Brian Madigan LL.B., Broker
BRMadigan@iSourceRealEstate.com

RE/MAX West Realty Inc.,
Brokerage
Independently owned and operated

96 Rexdale Blvd. 
Toronto, Ontario 


Phone: 416-745-2300
Toll Free: 1-888-507-0817

 

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Agency with a Known, Disclosed, Identified Principal

July 31, 2013 - Updated: July 31, 2013

 

 

 

This type of situation is by far the most common commercial arrangement.

 

For one reason or another, the Principal (P) is unable or unavailable to sign the contract directly with the Third Party (T), so an Agent (A) is used.

 

Think of many standard, straightforward commercial transactions which involve written contracts from buying or leasing property and cars to cellphones. The seller just cannot deal directly with everyone, so it must secure the services of an agent.

 

Agency law remains the same no matter what type of transaction is undertaken. But, when it comes to real estate, you will notice that only rarely is the registered real estate sales representative or the brokerage ever in circumstances where they are signing on behalf of their principal. Their duties and obligations arise under the Real Estate and Business Brokers Act, 2002; are rarely under other laws.

 

The usual and ordinary role for a real estate agent is to bring the two parties to the real estate transaction together. Both parties sign the transaction on behalf of themselves.

 

There are unusual situations in which a sales representative may also hold a power of attorney, and sign documents directly. However, the authority of the agent in such cases, falls under the power of attorney appointment, and the Attorney acts as agent under the common law, not the Real Estate and Business Brokers Act, 2002.

 

Quickly to summarize:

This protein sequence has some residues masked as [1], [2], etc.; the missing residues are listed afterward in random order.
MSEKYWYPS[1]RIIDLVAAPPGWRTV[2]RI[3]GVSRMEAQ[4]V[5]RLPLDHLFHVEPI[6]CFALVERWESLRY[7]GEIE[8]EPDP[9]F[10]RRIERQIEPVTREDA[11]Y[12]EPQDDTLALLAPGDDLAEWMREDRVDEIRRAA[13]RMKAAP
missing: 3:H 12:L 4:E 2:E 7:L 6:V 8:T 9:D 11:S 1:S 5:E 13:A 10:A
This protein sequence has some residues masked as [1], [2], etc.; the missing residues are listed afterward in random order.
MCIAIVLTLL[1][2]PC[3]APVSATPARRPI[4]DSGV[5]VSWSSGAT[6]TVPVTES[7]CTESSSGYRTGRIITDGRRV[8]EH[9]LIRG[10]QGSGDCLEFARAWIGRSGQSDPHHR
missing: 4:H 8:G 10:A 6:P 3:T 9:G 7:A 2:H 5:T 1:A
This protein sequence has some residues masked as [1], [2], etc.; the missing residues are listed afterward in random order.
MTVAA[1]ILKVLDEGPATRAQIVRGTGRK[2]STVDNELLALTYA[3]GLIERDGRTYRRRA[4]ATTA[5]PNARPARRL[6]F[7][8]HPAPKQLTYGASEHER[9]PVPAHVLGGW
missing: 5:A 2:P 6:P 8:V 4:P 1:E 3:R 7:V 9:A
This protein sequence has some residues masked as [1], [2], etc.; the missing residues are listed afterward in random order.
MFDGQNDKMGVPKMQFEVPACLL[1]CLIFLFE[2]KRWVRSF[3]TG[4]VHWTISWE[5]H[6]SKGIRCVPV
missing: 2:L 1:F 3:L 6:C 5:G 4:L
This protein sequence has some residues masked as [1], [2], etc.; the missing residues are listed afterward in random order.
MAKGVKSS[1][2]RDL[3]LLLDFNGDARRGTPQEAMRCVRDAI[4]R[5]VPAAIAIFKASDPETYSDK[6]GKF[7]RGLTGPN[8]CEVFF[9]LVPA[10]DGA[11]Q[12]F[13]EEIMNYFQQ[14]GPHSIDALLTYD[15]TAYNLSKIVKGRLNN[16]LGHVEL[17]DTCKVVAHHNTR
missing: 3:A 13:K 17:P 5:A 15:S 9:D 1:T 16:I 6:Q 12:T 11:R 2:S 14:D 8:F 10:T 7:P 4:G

P has a contract with T

Only P and T have rights under that contract

A has no rights whatsoever under that contract

 

Maintaining the Restriction, Limitation and Non-Liability of the Agent

 

If the agent has no rights, and cannot be sued under the contract, how do we keep it that way?

 

Well, oftentimes, agents don’t really say they are agents or make this clear.

 

Assuming that Robert Jones sells cars for ABC Motors Inc., then, when Robert decides to sell a car his signature should appear as:

 

1) “Robert Jones” on behalf of ABC Motors Inc.

 

 

2) “Robert Jones” as agent for ABC Motors Inc.

 

 

3) ABC Motors Inc.

 

    Per: “Robert Jones”

 

The term “per” is the short form for the latin “per procurationem” meaning “on behalf of”, or “as agent for”. Procurator is another word for agent.

 

In all three cases, Robert Jones’ position and role as an agent will be clear. The car buyer will still come back to the dealership and expect to pick up the car, even if Jones is on vacation, ill, or has left the company.

 

The major risk for real estate agents, sometimes is the failure to take these necessary precautions in appropriate circumstances.

 

Brian Madigan LL.B., Broker

www.iSourceRealEstate.com


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Brian Madigan LL.B. Broker

RE/MAX West Realty Inc. Brokerage

Independently owned and operated

96 Rexdale Blvd. , Toronto Ontario,

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